Like many others, my use of Flickr has waned as the once-beloved service has grown stagnant. People often point out how Flickr missed the boat on mobile. But I also lament that they never picked up on opportunities for more narrative presentations, like photo essays, and other places where they could have blurred content boundaries and expanded their appeal.

So I started reviewing my old posts there, as well as on Instagram and other services, and thinking about how to bring the material I value the most over here. That gave me another useful way to lower the barriers to posting more often: existing content. Pulling in this other material gives me something to work with when I’m staring at a blank page or might otherwise feel a little stuck.

This work is ongoing. Some images I’m adding to the site according to their original publish date. Others I’m resurfacing as new posts or expanding with more content. How much and when depends on how I feel. Now that I have better options, it’s been fun to return to old posts and “remaster” them (to borrow a term from music production). Revisiting these entries is also helping me think of them as part of a larger body of work—a whole thing—rather than a series of disconnected entries.

Visual Design

To support all this I needed to make some design changes. To keep that from getting overwhelming, I wanted to create a few fixed points as soon as possible. This time I started with typography and color.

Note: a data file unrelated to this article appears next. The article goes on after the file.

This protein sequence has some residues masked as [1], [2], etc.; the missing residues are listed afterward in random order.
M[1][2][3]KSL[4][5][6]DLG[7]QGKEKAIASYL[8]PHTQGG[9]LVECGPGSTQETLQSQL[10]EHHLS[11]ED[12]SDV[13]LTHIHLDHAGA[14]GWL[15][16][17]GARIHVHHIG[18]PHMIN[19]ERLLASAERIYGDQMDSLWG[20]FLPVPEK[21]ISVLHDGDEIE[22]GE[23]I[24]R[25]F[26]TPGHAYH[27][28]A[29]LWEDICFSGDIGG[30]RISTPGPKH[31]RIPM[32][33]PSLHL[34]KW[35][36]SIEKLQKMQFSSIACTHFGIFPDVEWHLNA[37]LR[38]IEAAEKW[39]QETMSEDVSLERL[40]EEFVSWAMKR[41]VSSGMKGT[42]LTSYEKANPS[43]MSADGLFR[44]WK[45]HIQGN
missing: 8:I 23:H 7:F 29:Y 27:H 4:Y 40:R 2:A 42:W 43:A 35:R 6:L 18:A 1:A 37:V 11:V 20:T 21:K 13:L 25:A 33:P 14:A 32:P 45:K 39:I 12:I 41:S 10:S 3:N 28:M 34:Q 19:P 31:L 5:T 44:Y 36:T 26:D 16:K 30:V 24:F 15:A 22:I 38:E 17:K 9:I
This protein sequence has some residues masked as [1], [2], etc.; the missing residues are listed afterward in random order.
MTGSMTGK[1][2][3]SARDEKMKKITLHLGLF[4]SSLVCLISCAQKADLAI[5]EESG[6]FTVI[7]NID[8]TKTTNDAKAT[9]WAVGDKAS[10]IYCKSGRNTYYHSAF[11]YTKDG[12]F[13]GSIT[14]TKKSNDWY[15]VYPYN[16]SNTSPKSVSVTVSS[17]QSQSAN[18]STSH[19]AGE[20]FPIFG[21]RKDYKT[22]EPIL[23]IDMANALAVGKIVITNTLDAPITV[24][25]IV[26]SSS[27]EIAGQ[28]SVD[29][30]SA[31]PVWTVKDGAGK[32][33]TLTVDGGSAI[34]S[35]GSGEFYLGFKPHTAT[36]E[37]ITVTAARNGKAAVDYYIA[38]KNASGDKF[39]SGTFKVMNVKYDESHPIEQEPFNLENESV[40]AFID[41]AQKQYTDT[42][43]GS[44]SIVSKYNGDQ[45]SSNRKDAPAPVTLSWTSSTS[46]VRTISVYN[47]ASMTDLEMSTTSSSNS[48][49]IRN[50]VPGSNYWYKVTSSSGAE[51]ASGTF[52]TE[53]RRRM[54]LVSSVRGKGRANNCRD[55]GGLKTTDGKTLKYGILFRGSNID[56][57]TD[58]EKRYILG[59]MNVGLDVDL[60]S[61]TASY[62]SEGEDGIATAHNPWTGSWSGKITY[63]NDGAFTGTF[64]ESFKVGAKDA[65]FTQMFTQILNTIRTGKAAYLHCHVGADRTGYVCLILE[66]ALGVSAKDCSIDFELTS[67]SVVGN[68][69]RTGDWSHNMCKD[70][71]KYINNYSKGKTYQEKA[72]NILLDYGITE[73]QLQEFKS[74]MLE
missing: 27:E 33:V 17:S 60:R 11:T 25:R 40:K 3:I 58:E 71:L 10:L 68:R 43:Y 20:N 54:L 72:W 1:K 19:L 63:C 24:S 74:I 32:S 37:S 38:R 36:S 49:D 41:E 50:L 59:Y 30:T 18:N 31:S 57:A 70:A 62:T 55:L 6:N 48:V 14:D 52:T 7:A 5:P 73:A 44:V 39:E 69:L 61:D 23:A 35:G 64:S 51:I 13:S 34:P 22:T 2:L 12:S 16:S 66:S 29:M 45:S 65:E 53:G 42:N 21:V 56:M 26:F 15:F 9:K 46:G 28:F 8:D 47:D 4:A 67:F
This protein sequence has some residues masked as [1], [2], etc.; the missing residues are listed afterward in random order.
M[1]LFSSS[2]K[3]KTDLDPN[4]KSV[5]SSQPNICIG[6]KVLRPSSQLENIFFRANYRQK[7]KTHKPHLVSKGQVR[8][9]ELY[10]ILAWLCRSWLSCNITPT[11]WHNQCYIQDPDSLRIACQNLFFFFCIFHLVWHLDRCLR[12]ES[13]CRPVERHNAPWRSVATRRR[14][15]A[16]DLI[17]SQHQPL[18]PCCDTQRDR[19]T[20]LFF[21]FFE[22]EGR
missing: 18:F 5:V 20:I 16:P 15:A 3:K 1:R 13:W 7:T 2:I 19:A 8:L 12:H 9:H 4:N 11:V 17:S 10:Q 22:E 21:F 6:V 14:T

Like many typophile designers, I’ve developed well-worn habits for selecting typefaces. Regardless of the brief or the aesthetic, they often steer me towards locating a good pairing of at least two faces for titles and body text—typically a serif and a sans—with compatible x-heights and weights. But this time I threw that out and focused on using a single anchor typeface for everything.

That wasn’t my original intent, but early on I picked Tablet Gothic from TypeTogether as a titling face, and was surprised at how well it covered my needs. It’s a sturdy grotesque with a bit of a Franklin Gothic feel that’s inclined towards headlines. But I found it wasn’t half bad for body copy, code examples, and other bits of supporting text. So I stuck a pin in it.

Mobile device screenshot of stuntbox.com
An earlier iteration of this site’s design, set entirely in TypeTogether’s Tablet Gothic.

As for colors… what colors? I stripped the palette from the site and went with basic black and white.